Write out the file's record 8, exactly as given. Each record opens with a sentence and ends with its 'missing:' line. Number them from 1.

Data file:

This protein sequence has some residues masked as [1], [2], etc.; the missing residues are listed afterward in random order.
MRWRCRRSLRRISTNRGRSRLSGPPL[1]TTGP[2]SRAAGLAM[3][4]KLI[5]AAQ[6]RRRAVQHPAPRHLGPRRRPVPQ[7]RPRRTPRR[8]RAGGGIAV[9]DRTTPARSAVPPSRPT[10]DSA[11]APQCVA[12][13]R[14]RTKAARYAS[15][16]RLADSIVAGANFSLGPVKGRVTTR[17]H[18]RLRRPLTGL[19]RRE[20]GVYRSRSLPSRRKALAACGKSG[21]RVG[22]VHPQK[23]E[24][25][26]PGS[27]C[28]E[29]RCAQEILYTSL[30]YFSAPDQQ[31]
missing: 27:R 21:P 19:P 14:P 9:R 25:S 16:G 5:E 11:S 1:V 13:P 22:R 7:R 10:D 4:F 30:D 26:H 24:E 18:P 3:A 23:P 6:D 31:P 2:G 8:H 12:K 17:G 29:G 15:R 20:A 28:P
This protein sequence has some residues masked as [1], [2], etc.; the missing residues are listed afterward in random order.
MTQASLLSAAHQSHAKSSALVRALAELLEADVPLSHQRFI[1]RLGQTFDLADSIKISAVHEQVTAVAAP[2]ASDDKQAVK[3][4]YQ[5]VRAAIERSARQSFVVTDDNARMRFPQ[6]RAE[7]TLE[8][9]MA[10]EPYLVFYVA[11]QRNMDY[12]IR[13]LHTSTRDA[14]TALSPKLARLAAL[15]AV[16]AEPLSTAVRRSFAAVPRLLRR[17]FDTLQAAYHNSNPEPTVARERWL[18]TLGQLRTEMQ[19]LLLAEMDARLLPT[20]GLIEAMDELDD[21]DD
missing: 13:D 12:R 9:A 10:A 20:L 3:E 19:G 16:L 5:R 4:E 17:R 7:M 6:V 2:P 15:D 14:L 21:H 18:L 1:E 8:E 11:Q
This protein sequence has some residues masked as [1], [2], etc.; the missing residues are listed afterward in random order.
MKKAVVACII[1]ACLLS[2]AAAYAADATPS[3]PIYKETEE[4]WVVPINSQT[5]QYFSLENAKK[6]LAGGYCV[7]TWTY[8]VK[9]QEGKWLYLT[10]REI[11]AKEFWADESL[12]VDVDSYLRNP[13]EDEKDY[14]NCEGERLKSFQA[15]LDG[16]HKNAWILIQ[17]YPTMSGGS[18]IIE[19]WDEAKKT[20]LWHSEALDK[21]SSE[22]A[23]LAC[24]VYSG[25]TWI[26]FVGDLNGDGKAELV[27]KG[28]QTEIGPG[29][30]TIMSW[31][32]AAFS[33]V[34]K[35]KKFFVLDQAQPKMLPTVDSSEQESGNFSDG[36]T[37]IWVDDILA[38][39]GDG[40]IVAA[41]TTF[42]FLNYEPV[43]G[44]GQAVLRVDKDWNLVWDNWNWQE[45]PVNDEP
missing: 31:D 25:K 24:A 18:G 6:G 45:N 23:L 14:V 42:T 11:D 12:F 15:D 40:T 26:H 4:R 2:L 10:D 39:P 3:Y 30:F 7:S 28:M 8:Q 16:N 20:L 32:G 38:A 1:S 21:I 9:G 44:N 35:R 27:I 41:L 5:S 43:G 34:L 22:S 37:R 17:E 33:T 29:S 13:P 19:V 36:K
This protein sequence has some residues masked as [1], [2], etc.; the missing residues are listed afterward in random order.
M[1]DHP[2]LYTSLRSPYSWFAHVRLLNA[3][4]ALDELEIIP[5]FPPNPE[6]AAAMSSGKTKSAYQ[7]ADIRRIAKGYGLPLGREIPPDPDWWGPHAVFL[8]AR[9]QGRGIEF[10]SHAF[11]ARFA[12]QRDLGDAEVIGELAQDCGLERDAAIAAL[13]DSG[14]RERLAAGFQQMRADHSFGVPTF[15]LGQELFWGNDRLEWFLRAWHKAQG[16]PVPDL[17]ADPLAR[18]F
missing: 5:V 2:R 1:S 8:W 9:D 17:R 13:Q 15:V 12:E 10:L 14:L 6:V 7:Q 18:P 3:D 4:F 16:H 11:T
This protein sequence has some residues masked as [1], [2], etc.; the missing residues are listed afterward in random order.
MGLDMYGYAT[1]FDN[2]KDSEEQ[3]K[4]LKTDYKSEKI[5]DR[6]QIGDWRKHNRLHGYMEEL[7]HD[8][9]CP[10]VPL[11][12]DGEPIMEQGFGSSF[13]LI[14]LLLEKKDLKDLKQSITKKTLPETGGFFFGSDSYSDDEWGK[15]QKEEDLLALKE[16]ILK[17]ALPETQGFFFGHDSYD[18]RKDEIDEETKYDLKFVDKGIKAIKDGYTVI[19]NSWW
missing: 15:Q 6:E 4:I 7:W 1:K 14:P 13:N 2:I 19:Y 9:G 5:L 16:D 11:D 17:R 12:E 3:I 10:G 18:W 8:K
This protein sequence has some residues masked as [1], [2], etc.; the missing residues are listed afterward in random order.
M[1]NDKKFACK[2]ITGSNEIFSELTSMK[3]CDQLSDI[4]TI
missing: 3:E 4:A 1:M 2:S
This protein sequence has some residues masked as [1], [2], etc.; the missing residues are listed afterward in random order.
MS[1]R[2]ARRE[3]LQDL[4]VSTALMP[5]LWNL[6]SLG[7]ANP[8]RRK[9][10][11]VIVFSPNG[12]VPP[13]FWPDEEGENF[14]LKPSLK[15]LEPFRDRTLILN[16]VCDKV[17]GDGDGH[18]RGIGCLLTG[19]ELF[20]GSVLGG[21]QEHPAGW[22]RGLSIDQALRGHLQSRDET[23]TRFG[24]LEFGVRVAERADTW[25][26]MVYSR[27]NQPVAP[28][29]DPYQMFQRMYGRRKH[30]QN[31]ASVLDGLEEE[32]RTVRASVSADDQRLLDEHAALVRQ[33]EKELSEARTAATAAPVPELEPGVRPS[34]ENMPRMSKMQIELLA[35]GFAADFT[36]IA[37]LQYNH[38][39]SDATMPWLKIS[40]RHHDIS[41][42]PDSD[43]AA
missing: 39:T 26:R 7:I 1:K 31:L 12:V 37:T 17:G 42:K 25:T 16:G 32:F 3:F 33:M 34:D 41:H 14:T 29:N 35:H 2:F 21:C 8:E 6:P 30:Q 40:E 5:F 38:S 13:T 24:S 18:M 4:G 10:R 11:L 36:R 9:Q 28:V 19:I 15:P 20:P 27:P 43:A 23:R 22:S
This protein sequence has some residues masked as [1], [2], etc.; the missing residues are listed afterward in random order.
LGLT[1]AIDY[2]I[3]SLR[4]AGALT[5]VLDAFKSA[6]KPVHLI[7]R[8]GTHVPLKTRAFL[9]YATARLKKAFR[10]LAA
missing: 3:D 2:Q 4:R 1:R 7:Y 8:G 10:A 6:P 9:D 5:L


This protein sequence has some residues masked as [1], [2], etc.; the missing residues are listed afterward in random order.
LGLT[1]AIDY[2]I[3]SLR[4]AGALT[5]VLDAFKSA[6]KPVHLI[7]R[8]GTHVPLKTRAFL[9]YATARLKKAFR[10]LAA
missing: 3:D 2:Q 4:R 1:R 7:Y 8:G 10:A 6:P 9:D 5:L